Trouble with the Trump Transition? You’re Not the Only One

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The guy occupying the Oval Office isn’t the only one having trouble with the transition to a post-trump world. 

When I asked my Facebook friends whether anyone else was feeling unspeakably tired, the response was a resounding “Yes, yes, and yes.” People spoke of migraines, tension, and a sense of unreality, but mostly exhaustion. How else could we feel after being anxious, grieved, and/or outraged for such a long, long time? 

Even if we were engaged in “normal life,” we knew that all was not well. Not by a long shot. The president is a walking diagnostic manual of multiple mental disorders. Still, many also spoke of feeling “ecstatic” and “liberated” and being able to breathe deeply and sleep soundly for the first time in four years. So it’s both/and. Ecstatic and exhausted. Still grieving, but profoundly relieved.

#Irrelevant

This transition period is fraught in its own special way. The president is mostly quiet — golfing, watching TV, occasionally rage tweeting: “FRAUD!!!…THEY CHEAT!!!….RIGGED ELECTION!!” But you can tell  his heart’s not in it anymore. He is like a caged, wounded beast. His suffering is palpable — it feels pathological, like everything about him. He mostly hulks in the corner and sulks, occasionally lashing out ineffectually from behind his bars. (Won’t it be a fine day when Biden removes all the barricades trump has erected around our White House?)

I know trump is still the president, he still has the nuclear codes, he is still firing every effective and ethical civil servant who comes to his attention in these last days. Yet I feel he is increasingly becoming background noise. Irrelevant. And so my mind and body are relaxing in stages, little by little. I think this explains my daily mood swings. My brain chemicals are sloshing side-to-side so much that it’s dizzying.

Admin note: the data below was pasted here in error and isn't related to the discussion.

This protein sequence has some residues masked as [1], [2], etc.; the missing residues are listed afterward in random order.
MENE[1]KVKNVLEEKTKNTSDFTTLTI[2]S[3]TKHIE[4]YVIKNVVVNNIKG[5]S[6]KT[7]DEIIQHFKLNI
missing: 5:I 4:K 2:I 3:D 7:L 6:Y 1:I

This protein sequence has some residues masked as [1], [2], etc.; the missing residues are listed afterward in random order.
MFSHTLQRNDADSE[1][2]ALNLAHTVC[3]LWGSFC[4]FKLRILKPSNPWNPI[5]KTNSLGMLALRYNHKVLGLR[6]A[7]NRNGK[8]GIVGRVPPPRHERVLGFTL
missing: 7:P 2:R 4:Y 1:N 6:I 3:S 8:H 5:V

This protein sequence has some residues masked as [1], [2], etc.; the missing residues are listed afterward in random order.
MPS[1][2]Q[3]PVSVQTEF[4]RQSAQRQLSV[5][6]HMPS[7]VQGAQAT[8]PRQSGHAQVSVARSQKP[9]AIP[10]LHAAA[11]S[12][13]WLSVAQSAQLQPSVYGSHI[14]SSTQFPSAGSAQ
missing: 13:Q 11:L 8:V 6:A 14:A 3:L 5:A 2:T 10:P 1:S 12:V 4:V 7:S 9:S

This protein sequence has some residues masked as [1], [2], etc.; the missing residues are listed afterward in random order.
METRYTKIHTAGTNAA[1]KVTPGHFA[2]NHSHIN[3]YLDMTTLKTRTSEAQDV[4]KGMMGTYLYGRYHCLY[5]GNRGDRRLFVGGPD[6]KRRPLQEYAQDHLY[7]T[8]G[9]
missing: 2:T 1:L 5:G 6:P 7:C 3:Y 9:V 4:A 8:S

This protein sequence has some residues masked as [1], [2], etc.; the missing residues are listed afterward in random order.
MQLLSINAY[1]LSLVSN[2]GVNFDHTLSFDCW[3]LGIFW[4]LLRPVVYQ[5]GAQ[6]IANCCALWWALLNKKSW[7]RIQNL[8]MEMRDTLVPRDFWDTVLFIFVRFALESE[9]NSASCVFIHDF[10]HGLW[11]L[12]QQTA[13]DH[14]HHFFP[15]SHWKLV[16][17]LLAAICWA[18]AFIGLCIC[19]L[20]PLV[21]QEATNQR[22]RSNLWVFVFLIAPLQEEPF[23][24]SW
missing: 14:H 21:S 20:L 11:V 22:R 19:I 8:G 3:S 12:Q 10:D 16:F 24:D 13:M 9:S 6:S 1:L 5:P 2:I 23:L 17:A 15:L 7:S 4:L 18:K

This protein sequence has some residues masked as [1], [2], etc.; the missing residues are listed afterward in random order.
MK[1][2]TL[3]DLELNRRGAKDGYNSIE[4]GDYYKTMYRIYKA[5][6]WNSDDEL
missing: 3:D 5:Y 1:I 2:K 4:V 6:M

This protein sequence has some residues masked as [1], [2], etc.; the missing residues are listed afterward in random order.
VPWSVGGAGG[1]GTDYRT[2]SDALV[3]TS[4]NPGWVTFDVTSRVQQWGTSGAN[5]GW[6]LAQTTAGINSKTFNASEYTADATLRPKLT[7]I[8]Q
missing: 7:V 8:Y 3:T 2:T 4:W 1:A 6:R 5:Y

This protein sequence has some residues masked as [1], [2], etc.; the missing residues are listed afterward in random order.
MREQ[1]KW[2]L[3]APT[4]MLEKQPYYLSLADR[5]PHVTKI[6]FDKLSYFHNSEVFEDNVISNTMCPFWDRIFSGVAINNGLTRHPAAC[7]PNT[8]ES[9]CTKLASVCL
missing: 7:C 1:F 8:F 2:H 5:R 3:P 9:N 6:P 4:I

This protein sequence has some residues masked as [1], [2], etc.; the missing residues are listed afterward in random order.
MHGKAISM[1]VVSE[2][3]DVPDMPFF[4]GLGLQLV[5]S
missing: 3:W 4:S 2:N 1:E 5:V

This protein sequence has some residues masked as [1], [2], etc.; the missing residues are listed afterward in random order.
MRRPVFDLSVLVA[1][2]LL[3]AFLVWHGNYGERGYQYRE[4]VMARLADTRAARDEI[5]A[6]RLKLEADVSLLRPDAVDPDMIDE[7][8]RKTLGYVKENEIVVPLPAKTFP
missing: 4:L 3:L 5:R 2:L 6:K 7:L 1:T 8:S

One day, I fear that trump is encouraging violence between Proud Boys and Antifa so that he can declare marshall law and at long last have his beloved military parade in the streets. The next day, I meet my neighbors at the local farmer’s market, buy some kale, cabbage, and sweet potatoes, and also some flowers and a stupidly expensive bottle of local Cabernet Franc. (The orchardist told me that Franc grapes are the “daddy” of both Cabernet and Merlot, so it’s got to be good.)

Getting outside, laughing with other people, and spoiling myself brings me back to our new reality. 

Yes, COVID. Yes, rampant racism. Yes, our democracy is shockingly fragile. But donald trump is done. The voters have spoken, and spoken loudly. Even though he continually tweets that he is “just getting ready” to reveal “massive fraud,” he is history. 

And speaking of history, hidden in his twenty morning tweets today is a plea for “historians” (in quotes because I guess he doesn’t believe in historians) to recognize that COVID vaccines were discovered under his watch. Perhaps he’s thinking about his legacy? Is reality getting through? More shall be revealed. 

New Head Space

For now, please take of yourself. Drink lots of water. Drink good wine, if you partake. Sleep late. Go outside and move your body. Eat chocolate. Treat yourself to flowers or books or whatever makes you happy. Breathe in. Breathe out.

Because amidst the darkness that is COVID and the national security risks caused by the man-child’s refusal to allow a peaceful transition, there is also room for happiness and joy and relaxation. As his yammering fades, there’s a lot more space in our heads for peace and goodness. We deserve that. 

And may we use our new-found head space to engage with the January 5th Georgia run-off election so that those same voters who rejected trump will continue to reject ugliness and division by denying trump’s enablers a majority in the Senate. Make a difference, here.

Just imagine if the Congress could once again do the people’s work! 

“The light shines in the darkness, and the darkness has not overcome it.” — John 1:5

My Writing Space

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If I were to design a writing space from scratch, I couldn’t create a space more perfect than the one my grandmother left to me. To top it off, it’s a chilly, rainy day and my tea is brewed. Amen.

“A woman must have money and a room of her own if she is to write . . .”  — Virginia Woolf

 

“And there must be sunflowers and cats in her room . . .” Melanie Lynn Griffin

Am I procrastinating getting to work on my next memoir chapter? Why, yes. Yes I am. It’s nearly noon, and I have yet to ring my Tibetan singing bowl, the one that tells my head and heart it’s time to “center down,” time to seek memories and make meaning.

“How good it is to center down!

To sit quietly and see one’s self pass by!”